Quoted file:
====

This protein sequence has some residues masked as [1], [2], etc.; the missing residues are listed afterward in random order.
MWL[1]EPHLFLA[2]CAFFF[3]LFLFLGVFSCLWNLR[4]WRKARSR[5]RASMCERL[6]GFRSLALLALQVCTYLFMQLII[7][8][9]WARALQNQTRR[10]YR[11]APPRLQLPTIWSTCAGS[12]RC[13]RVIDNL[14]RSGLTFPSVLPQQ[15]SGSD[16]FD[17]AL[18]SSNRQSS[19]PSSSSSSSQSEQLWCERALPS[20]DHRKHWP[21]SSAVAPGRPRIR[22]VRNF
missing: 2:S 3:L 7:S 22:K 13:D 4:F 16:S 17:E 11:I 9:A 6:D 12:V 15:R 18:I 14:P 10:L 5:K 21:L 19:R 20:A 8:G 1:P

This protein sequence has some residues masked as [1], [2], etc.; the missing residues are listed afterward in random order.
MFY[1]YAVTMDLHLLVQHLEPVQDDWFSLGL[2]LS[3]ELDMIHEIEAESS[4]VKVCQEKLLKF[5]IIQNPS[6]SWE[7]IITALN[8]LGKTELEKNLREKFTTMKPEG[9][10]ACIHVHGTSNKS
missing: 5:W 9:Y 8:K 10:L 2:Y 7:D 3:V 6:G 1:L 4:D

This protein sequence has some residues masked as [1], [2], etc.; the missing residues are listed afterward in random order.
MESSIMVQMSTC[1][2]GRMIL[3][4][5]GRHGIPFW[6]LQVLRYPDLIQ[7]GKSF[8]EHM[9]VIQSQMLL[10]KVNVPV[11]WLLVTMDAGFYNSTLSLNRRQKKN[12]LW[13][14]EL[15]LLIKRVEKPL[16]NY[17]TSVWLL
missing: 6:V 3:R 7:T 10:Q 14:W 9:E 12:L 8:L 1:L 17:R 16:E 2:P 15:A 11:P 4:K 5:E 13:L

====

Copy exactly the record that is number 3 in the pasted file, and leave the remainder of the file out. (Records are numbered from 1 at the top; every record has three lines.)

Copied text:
This protein sequence has some residues masked as [1], [2], etc.; the missing residues are listed afterward in random order.
MESSIMVQMSTC[1][2]GRMIL[3][4][5]GRHGIPFW[6]LQVLRYPDLIQ[7]GKSF[8]EHM[9]VIQSQMLL[10]KVNVPV[11]WLLVTMDAGFYNSTLSLNRRQKKN[12]LW[13][14]EL[15]LLIKRVEKPL[16]NY[17]TSVWLL
missing: 6:V 3:R 7:T 10:Q 14:W 9:E 12:L 8:L 1:L 17:R 16:E 2:P 15:A 11:P 4:K 5:E 13:L